The engineered mice (on the right) stayed longer in the upper right quadrant, whereas the control mice did not have a preference, The engineered mice (on the right) stayed longer in the upper right quadrant, the control mice had no preference Source: Albert Einstein College.

social behaviour

Research findings also link ventral tigmentum to social behavior. To see if his activation by the cerebellum is involved in social behavior, use the "three cells" task - a social task in which the mouse is free to move between three connected cells. The main compartment is empty and the other two have an empty cage or a cage with another mouse in it. As social beings, mice prefer to spend more time in the cell with the mouse than in the other cells.

Here, the researchers took the opposite approach from the previous experiments: after the fact that without mouse therapy they preferred to spend time with the imprisoned mouse, they silenced the pathway between the cerebellum and the ventral tigmentum by projecting light whenever the mouse entered the cell with the other mouse. This is how they eliminated the preference for this cell.

The researchers were not satisfied with the discovery that the activity of this neural pathway was necessary for social behavior, but wanted to test it in normal social behavior as well. To do this, they used a method called calcium imaging, in which cells are infected with a virus that contains molecules that bind to the calcium ions involved in neuronal activity. The molecules become fluorescent when the nerve cells are active, and the radiation they emit can be measured by optical fiber.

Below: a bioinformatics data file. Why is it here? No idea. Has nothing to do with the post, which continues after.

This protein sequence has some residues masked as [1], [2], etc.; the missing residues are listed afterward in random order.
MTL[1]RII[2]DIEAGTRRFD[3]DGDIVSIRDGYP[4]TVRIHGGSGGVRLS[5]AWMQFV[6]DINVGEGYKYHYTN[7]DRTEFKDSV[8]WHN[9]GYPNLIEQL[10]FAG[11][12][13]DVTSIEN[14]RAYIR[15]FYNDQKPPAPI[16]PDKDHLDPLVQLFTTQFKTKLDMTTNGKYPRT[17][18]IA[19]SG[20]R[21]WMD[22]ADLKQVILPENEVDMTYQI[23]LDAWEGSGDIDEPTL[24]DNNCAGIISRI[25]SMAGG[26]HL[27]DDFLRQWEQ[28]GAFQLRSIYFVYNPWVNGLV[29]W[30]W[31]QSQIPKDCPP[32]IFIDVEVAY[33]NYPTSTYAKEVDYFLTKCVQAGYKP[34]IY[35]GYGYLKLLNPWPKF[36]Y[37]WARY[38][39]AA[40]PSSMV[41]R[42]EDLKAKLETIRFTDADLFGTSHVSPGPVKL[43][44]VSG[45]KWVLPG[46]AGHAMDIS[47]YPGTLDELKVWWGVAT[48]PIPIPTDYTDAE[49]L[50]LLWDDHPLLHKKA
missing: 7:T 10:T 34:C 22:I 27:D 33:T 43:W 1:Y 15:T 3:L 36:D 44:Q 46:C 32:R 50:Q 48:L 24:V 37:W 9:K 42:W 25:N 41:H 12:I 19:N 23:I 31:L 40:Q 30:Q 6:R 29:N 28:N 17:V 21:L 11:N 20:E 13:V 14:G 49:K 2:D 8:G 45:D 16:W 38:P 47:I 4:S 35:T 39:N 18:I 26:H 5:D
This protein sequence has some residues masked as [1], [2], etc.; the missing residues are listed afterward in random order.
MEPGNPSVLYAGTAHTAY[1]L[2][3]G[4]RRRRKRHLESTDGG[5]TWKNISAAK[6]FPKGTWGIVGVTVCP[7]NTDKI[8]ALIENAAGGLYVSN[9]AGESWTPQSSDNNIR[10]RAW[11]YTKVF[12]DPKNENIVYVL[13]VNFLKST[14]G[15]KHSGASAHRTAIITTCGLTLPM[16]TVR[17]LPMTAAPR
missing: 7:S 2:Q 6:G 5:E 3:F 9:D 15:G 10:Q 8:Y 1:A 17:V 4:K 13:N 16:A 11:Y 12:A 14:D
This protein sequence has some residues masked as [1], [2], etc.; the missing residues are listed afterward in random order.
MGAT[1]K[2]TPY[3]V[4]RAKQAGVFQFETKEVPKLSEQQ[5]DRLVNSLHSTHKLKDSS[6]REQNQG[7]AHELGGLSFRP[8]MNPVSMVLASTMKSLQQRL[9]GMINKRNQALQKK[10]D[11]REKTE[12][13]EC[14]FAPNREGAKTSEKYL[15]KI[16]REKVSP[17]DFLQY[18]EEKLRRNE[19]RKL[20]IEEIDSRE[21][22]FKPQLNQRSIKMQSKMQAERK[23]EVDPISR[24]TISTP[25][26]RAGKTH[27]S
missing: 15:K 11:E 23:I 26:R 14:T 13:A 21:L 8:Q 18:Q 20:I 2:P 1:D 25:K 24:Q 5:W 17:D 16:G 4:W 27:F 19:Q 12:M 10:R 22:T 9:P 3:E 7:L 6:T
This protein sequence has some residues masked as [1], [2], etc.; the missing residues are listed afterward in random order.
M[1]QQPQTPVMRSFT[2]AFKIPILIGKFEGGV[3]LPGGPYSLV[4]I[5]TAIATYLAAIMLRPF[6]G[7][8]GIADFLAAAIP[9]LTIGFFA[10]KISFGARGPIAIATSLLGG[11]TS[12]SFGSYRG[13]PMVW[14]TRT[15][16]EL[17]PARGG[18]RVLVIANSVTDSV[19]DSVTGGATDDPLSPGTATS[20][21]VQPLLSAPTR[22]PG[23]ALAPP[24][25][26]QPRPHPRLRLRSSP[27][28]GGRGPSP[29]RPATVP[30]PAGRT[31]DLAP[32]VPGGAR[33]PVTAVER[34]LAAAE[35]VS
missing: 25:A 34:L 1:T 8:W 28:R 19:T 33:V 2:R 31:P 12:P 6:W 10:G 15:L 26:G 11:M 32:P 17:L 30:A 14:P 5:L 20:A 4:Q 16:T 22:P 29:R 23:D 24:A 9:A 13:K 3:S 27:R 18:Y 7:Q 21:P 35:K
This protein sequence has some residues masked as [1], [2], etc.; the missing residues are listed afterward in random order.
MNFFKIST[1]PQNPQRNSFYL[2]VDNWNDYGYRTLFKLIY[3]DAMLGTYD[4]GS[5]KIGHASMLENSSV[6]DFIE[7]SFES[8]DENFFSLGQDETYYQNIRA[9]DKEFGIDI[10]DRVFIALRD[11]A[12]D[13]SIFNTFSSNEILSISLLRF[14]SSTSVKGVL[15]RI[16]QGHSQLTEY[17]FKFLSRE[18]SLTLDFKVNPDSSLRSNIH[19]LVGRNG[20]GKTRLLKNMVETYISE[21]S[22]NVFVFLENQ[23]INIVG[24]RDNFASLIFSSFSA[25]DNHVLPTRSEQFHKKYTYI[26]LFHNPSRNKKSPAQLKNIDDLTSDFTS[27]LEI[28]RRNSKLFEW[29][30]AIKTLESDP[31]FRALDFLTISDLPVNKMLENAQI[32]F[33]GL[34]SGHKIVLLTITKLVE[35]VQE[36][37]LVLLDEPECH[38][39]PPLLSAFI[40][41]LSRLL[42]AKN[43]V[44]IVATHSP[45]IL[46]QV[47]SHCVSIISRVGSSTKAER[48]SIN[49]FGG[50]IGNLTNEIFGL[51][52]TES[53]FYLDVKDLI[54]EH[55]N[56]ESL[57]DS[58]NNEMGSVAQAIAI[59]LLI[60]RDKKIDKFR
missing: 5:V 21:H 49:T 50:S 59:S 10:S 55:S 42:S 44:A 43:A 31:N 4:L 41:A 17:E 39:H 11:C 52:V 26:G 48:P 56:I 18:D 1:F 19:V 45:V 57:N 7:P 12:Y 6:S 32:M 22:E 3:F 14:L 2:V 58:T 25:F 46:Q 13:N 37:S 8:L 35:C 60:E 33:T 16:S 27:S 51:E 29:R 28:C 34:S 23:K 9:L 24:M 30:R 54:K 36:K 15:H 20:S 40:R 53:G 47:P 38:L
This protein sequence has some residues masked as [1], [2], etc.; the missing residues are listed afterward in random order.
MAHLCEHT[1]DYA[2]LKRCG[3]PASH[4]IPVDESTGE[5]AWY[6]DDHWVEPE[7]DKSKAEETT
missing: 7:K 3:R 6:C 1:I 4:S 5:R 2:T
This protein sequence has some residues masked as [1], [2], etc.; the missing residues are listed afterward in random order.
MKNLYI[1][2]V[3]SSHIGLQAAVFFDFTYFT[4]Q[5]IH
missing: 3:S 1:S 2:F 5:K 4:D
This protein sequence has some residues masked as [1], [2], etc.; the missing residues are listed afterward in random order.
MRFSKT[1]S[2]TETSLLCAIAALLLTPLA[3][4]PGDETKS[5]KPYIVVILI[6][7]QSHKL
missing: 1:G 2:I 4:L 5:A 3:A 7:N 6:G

The researchers injected the virus into nerve cells in cirrhosis and examined whether the nerve cell extensions that reach the ventral tigmentum emitted light, meaning they were active. It was found that each time the mice studied the cell with an unknown mouse, the neuronal activity in that path increased, and the longer they stayed in this cell, the higher the activity levels.

The results of the study show that the neural connection between the cerebellum and the ventral tigamentum is strong enough to encourage behaviors that are characterized by pleasure and social behaviors. However, he does not rule out the possibility that other areas are involved, or that this relationship is also related to other behaviors. But even if it is only one of the mechanisms of pleasure, it contributes to an understanding of the disorders in which these behaviors are impaired - for example, schizophrenia. This expectation becomes even more acute in light of the decrease in activity and changes in the volume of white matter from which the nerve fibers are built in patients with schizophrenia.

References:

  1. Carta, Ilaria, et al. "Cerebellar modulation of the reward circuitry and social behavior." Science 363.6424 (2019): eaav0581.
  2. Rogers, Tiffany D., et al. "Connecting the dots of the cerebro‐cerebellar role in cognitive function: Neuronal pathways for cerebellar modulation of dopamine release in the prefrontal cortex." Synapse 65.11 (2011): 1204-1212.